Sometimes, car parts are like one night stands. You don't really care if that crinkle coat yellow valve cover really adds any hp's, but it you sure do like the way it makes you feel in the pants so you bring it home, use it, forget about it. You also forget that you gave it your phone number in a drunken moment of idiocy. It calls you a week later, says it might be pregnant. You say "No that's not possible. Come over to my place, I'm putting in an in-ground pool, maybe you can give me a hand while we talk about this. Don't tell anyone though, its a surprise!"....
Sometimes though, you are looking for a long-term relationship with your parts, like coilovers. Its hard to pick out the fakes though, with their tarted-up coatings, unsupported performance claims, and "Tell-your-friends!" too-cheap prices. So you need to invest a lot of time asking the right questions, finding out if they are a good fit for you, and ultimately you'll probably up spending more money on them than the "cheap" alternative.
Here's some questions we suggest you ask your coilover manufacturer before you drop you time and money on a dud.
1. "What shock oil do you use, and why did you choose it?" Traditional shocks work by moving a piston through oil, varying the amount of resistance through a combination of shims and oil passages. But how well that oil works depends on its viscosity, which can change based on operating temperature. If you manage to get an answer, that's a good sign. If they don't know what shock oil they use or why they chose it, slowly back away. Maybe call PIC.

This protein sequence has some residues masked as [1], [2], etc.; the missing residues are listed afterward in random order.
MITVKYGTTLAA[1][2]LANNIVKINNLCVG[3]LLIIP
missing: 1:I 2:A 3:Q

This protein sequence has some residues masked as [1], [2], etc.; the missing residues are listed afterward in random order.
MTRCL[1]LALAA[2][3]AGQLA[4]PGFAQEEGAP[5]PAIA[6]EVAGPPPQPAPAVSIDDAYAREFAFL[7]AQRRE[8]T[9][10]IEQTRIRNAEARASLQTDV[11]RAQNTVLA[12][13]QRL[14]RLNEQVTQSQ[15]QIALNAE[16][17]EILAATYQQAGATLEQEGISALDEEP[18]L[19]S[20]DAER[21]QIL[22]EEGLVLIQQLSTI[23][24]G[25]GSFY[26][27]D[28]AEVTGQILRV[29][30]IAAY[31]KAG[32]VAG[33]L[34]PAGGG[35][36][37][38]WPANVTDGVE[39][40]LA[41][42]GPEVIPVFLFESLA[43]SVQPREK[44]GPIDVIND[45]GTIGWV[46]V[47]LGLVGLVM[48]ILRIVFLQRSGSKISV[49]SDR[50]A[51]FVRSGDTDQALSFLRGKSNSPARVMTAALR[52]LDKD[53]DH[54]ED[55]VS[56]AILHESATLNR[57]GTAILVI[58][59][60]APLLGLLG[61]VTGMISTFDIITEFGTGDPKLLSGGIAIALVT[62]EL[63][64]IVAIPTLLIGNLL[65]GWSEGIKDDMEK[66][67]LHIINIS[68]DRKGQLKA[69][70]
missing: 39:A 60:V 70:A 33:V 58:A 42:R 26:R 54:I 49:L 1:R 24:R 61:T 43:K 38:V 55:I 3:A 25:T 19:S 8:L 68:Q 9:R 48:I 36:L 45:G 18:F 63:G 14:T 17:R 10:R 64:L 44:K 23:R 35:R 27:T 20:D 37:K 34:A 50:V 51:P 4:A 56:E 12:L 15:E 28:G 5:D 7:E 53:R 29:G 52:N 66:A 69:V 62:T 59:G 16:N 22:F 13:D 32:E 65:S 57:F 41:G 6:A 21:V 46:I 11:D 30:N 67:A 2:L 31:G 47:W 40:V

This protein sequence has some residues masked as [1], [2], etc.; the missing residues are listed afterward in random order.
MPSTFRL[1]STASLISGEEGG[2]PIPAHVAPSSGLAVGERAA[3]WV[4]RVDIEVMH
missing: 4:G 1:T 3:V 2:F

2. "Can you explain your shock dyno to me?" You sly dog! You're basically asking two questions here - do they have a shock dyno for your particular model, and do they know how to read it if so? Does it matter if its Force vs. Velocity, or Force vs. Displacement? Or if YOU know how to read it? Not really. Just like with the shock oil, it is simply important that they have a positive answer.
3. "What spring rates do you offer, and how did you decide on those spring rates for my car?" Hint: nobody STARTS with track-testing, let alone arrives at the perfect spring rate combination after their very first try. Spring rates, along with their accompany damping curves (they are matched, right?), can and should be calculated based on a variety of factors. If you're lucky, you can get a fairly good idea here of how this particular set of coilovers will impact your car's handling. Worst case scenario, you get another blank stare or awkward phone silence.
There are other questions you can ask, but you are beginning to see a pattern here. A company who manufactures a product should know the "how" and "why" behind that product. If they do not, would you really feel comfortable giving them your money, let alone put their parts on your car? If you do, better double bag it.